17
Aug
11

Quote for the day, badly-needed neologism edition

E.D. Kain has a great article up at Forbes today, riffing off of something you might have seen on CNN:

In particular, I want to focus on one of his comments about piecemeal deregulation:

For every good idea about removing government from our lives, there’s an opportunity for the powerful to take advantage of it – deregulatory capture, if you will. The process of faux ‘privatization’ is fundamentally flawed. Private actors who simply take state services over by profiting off of taxpayer money are no different than the government, after all, they’re just for-profit government.

(Emphasis added.)

Read the whole thing.

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2 Responses to “Quote for the day, badly-needed neologism edition”


  1. August 18, 2011 at 15:07

    Is this really correct:
    “For one thing, people are much more willing to cut services for the poor rather than take on entitlements for the middle class, defense spending, or corporate welfare and subsidies. We are more likely to slash Medicaid before we slash prison funding or end the War on Drugs.”

    Most of the libertarians and classical liberals I’ve been exposed to oppose all of those (except defence spending) more that they oppose lower class welfare. I get that they’re talked about more, but I always assumed that that was simply because they are more expensive than all those other things put together, and they’re growing fast. (at least if you consider Medicare, Medicaid, and Social Security to be “services for the poor”)

    • August 18, 2011 at 15:45

      I wonder if Kain’s conflating a libertarian smaller-government agenda with the Republican Party’s stated smaller-government agenda. “Corporate welfare and subsidies” mostly equate to tax subsidies, and getting rid of (say) the mortgage interest deduction gets equated to “raising taxes” rather than “eliminating loopholes” by people with (R) after their names. Maybe he’s bringing in mainstream political inclinations among the folks who’re talking about reducing the deficit, and no politician whose last name isn’t Paul is likely to slash prison funding or end the War On Some Drugs.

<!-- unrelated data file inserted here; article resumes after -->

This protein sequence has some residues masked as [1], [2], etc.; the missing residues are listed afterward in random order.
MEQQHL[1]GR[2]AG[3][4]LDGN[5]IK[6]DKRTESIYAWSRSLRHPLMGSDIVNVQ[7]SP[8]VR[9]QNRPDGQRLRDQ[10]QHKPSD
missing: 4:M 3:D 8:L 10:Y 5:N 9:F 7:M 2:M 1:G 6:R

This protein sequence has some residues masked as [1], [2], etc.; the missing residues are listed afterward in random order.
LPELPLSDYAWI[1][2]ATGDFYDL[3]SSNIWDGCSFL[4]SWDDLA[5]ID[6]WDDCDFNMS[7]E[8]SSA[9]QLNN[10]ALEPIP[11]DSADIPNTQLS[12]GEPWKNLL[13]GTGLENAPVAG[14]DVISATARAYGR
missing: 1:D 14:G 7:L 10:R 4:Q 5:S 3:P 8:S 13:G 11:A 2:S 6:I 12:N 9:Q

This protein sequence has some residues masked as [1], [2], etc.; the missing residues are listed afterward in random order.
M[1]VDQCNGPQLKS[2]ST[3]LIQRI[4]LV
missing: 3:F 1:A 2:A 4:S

I suspect that most libertarians who blog about politics are middle-class or wealthier, just like most non-libertarians who blog about politics. That would seem to make “services for the poor” a more abstract (and thus easier) target than “entitlements for the middle class”, although I’d count Medicare and Social Security as “entitlements for the middle class” and I haven’t seen much in the way of hesitation to go after those, except when some Tea Party activist (who isn’t necessarily a libertarian) holds up a sign about “keep your government hands off of my Medicare” and the left-o-sphere swarms in.


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